For students, access to space can be an invaluable learning experience.

"The skills [students] gain while designing, building, and testing a real satellite can be directly applied to their coursework and industry positions," says Sisca. "Many of our alumni are now responsible for rockets and spacecraft systems at organizations such as SpaceX and Jet Propulsion Lab."

NASA in encouraging these educational opportunities. It instituted the CubeSat Launch Initiative through its Educational Launch of Nanosatellites program (ELaNa).

More from NASA:

The CubeSat Launch Initiative (CSLI) enables the launch of CubeSat projects designed, built and operated by students, teachers and faculty to obtain hands-on flight hardware development experience. CSLI also provides access to space for CubeSats developed by the U.S. government and non-profit organizations giving all these CubeSat developers access to a low-cost pathway to conduct research in the areas of science, exploration, technology development, education or operations.

Since the program started, NASA has selected more than 100 CubeSats to be a part of the program.

GRIFEX has been at if for almost a week

The Michigan Exploration Lab awaits launch of the Delta II rocket carrying the GRIFEX CubeSat.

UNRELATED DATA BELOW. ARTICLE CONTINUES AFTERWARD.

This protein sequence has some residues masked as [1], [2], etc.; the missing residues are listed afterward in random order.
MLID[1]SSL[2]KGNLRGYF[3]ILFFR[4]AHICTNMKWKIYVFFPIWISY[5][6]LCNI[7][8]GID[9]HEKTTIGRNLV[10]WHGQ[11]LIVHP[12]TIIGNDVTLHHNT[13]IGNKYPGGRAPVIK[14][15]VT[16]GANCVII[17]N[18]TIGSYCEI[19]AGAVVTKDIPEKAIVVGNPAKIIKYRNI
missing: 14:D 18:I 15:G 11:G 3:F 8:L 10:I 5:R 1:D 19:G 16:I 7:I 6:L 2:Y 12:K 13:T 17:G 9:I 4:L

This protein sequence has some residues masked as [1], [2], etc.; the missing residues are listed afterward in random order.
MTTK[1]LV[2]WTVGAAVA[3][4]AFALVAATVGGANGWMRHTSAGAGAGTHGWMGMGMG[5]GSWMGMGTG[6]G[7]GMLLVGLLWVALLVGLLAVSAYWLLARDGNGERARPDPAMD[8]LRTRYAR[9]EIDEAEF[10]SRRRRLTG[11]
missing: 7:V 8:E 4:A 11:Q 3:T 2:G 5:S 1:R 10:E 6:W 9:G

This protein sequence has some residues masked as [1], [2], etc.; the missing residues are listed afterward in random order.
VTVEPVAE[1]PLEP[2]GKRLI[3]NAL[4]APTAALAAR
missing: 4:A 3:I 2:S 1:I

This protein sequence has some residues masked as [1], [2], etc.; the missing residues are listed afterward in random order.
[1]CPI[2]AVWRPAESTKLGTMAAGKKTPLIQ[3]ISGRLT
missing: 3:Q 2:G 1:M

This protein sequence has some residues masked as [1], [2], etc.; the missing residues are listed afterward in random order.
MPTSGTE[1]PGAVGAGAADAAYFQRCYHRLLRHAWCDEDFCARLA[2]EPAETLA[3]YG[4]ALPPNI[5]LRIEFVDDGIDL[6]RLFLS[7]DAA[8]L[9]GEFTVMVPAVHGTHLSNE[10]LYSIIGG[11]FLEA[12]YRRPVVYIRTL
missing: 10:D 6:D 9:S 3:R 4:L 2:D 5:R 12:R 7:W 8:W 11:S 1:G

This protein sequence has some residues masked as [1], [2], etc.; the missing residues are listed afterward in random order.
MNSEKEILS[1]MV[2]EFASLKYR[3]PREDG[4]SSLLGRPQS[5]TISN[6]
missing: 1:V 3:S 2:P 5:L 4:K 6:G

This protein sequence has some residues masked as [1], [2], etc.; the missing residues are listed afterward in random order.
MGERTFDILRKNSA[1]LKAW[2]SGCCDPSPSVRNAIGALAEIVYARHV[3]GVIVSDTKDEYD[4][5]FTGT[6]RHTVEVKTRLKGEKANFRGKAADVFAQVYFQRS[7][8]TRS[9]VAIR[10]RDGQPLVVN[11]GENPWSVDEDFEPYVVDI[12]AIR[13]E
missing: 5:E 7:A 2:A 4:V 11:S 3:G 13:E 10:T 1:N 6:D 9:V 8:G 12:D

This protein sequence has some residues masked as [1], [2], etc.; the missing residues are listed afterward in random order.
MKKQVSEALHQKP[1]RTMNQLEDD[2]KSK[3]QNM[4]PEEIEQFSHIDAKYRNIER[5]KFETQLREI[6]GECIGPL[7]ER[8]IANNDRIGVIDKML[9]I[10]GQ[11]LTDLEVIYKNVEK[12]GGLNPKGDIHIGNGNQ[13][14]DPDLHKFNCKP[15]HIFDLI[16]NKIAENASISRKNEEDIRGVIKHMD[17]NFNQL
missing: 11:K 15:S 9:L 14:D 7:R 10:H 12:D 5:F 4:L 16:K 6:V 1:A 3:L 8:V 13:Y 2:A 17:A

Credit Ari Sandberg / Michigan Radio

The purpose of the GRIFEX mission is to test a new imaging sensor for JPL that will provide researchers with coastal and air pollution data. GRIFEX will allow JPL to test and debug their sensor on a smaller scale before constructing a larger, more expensive version. 

On Saturday, MXL picked up the first beacon signals from GRIFEX, confirming that the satellite was functioning properly in low-earth orbit. Since then, GRIFEX has steadily relayed data that is currently being decoded by the MXL team.

It is predicted that GRIFEX will complete its mission requirements in a month, but it will stay in orbit around Earth for several years.

This successful CubeSat mission is the fourth executed by MXL.

Future missions for CubeSats

It is hoped that in the not-so-distant future, CubeSats will travel beyond low-earth orbit to explore the moon, near-Earth asteroids and the sun.

NASA says it has plans for a mission that will use two CubeSats to communicate with the mission’s Mars lander. Already, the NASA Ames research center has been using CubeSats for conducting biology experiments. The researchers say these CubeSats provide a “cleaner” environment than manned missions.

"We don't have to build Battlestar Galacticas all the time anymore. So why would we?"

This year, ELaNa plans to launch five more missions.

NASA's Scott Higginbotham foresees NASA continuing to put more energy into these CubeSat missions.

"These [CubeSats] aren’t just a novelty," Higginbotham says. "They aren’t going away. Electronics get smaller. Theoretically, one can do in a 3-pound CubeSat what one had to in several hundred pounds a few decades ago. We don’t have to build Battlestar Galacticas all the time anymore. So why would we?”

- Ari Sandberg, Michigan Radio Newsroom

*Editor's note: the author is a research student for the Michigan Exploration Lab working on an upcoming CubeSat mission.